20 Years Zooplus |

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A shooting star at the crossroads

The Zooplus board (from left): Dr Mischa Ritter, Dr Cornelius Patt, Florian Welz and Andreas Grandinger.

The Zooplus board (from left): Dr Mischa Ritter, Dr Cornelius Patt, Florian Welz and Andreas Grandinger.

In just a few years, Zooplus has developed into a big hitter in the European pet supplies trade. The company intends to grow further in future, but first it has to find solutions to a number of problems.

The German pet supplies sector is traditionally resistant to change. Most pet product retailers and more than a few industrial suppliers reacted to the arrival of Fressnapf in the market in 1990 with a mixture of ridicule, contempt and anger. In 1999, when pure player Zooplus launched an online shop for pet supplies, the founders were initially derided as "Pet Shop Boys" and received a hostile reception from many in the sector on account of their aggressive sales pricing.


In the early years Zooplus found it difficult to gain a foothold in the pet product sector. The company employed predominantly experienced business economists and smart computer experts. Initially they understood virtually nothing regarding the conventions of the pet sector, in which some things are done differently from other spheres of business and emotion plays a particular role; but the company never lost belief in itself and its concept. It learned quickly from mistakes and optimised its strategy permanently and unusually consistently. Zooplus even survived the tough years of the new millennium, when the new market collapsed at the stock exchange and many hopeful e-commerce companies had to file for insolvency. The online retailer emerged stronger from the crash, invested heavily in logistics, and in addition to focusing on its German-speaking home market, targeted foreign expansion from 2005 onwards.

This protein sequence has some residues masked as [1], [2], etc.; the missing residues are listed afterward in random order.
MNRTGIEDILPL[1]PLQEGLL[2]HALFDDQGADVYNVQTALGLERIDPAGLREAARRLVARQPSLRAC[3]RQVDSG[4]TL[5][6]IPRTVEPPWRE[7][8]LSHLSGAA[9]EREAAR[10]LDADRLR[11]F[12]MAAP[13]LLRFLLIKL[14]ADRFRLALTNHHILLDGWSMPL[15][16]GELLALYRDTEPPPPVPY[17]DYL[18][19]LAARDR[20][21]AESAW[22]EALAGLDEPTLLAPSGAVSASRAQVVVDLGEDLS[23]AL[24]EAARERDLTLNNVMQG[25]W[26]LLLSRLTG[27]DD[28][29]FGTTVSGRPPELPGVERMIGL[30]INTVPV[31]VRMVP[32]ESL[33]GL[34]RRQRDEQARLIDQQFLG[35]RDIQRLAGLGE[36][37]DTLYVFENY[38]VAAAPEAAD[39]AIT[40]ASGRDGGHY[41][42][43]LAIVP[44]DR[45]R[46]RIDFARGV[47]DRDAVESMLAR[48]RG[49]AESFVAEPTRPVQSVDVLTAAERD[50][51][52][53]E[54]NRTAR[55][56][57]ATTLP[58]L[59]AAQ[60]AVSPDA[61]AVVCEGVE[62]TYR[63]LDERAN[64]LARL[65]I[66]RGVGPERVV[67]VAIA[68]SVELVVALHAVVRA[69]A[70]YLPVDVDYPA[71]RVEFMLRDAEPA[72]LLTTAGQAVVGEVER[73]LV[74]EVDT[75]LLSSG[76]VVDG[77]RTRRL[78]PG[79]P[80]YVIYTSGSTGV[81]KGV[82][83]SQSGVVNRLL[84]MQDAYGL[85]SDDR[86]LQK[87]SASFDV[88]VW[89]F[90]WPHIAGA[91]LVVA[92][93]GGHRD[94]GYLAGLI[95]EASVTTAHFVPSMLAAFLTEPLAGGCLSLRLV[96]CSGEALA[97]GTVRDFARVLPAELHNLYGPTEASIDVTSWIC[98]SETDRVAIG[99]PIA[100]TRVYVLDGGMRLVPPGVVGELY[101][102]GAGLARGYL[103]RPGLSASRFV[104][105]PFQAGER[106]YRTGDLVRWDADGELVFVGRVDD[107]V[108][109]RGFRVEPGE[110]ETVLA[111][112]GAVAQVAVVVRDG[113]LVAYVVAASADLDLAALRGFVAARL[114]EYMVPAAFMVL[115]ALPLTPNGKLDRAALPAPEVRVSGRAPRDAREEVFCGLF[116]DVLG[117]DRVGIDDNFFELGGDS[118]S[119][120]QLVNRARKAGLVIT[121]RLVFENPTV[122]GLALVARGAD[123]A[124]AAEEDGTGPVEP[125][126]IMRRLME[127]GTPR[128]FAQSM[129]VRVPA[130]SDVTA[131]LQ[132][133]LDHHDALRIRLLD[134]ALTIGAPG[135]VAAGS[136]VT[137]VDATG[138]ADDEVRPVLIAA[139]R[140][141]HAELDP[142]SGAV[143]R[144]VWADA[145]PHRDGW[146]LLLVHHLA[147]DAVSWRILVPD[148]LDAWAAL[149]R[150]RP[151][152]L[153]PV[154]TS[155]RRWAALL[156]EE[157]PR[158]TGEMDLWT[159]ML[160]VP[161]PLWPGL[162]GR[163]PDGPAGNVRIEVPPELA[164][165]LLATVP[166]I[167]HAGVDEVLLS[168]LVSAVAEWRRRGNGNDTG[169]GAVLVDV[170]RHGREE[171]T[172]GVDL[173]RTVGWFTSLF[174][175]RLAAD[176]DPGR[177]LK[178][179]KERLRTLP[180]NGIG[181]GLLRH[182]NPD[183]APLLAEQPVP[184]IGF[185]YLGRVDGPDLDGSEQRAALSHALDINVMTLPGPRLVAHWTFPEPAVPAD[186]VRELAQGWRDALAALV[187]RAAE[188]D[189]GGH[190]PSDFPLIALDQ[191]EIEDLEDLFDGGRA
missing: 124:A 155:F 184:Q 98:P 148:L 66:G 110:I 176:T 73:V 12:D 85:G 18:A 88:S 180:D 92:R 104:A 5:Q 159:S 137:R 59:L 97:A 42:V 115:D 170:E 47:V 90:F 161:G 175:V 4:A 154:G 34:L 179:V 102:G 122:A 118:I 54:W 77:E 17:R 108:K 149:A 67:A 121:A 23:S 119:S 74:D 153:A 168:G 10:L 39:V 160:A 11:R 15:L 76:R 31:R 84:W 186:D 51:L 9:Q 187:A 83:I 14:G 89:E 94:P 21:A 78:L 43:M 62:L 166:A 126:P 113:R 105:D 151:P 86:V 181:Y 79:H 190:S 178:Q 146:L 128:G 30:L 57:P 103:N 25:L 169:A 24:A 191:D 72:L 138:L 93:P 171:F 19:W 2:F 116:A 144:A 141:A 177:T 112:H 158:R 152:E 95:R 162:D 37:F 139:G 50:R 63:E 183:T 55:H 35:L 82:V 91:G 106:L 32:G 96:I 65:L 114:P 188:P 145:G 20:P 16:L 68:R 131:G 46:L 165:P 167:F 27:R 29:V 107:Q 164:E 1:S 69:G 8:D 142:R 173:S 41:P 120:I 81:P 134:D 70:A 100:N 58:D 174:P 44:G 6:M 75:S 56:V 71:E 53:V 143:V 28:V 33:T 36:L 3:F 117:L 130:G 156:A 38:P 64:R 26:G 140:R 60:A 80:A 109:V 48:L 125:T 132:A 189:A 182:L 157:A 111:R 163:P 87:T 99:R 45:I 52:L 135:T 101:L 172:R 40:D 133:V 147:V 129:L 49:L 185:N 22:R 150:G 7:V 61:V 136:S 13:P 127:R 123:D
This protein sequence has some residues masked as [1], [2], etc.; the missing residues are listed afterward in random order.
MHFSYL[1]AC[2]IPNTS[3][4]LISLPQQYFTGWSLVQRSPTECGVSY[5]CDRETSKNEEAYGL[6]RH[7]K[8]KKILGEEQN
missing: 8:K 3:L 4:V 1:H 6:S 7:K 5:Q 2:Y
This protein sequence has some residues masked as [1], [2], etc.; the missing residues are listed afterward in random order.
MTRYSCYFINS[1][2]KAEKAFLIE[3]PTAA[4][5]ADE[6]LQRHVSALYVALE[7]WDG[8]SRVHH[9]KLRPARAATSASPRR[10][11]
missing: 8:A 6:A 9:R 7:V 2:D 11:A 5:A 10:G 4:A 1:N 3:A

Impressive key indicators

When Zooplus went to the Frankfurt Stock Exchange in 2008, the company generated 85.1 mio euros (sales revenue and other income). In 2018, just ten years later, the pure player generated overall sales of 1.35 bn euros. Other key indicators also suggest that things are going well at Zooplus: sales revenue increased by double figures in all European countries in 2018, the number of active customers at the end of the year was 6.77 mio, new customers totalled 2.91 mio and orders reached 25.5 mio. This is in spite of the steady growth in competition in international pet supplies retailing in the last few years.  

Strong private label growth

The company markets an extensive assortment of roughly 8 000 products covering all relevant pet categories. Zooplus is the only online pet supplies retailer truly operating Europe-wide, with a presence in 30 countries. A continually optimised international logistics network enables the company to deliver fast and reliably to customers in most European states. 77 per cent of Zooplus's sales now derive from its operations abroad. The dog segment accounts for 49 per cent of sales, just ahead of the cat category with a 47 per cent share of sales. The remaining product groups such as aquatics, small animals, birds and equestrian account for just 4 per cent. The company's private labels are growing in importance and generated sales amounting to nearly 170 mio euros in 2018, equivalent to roughly a 14 per cent share of sales.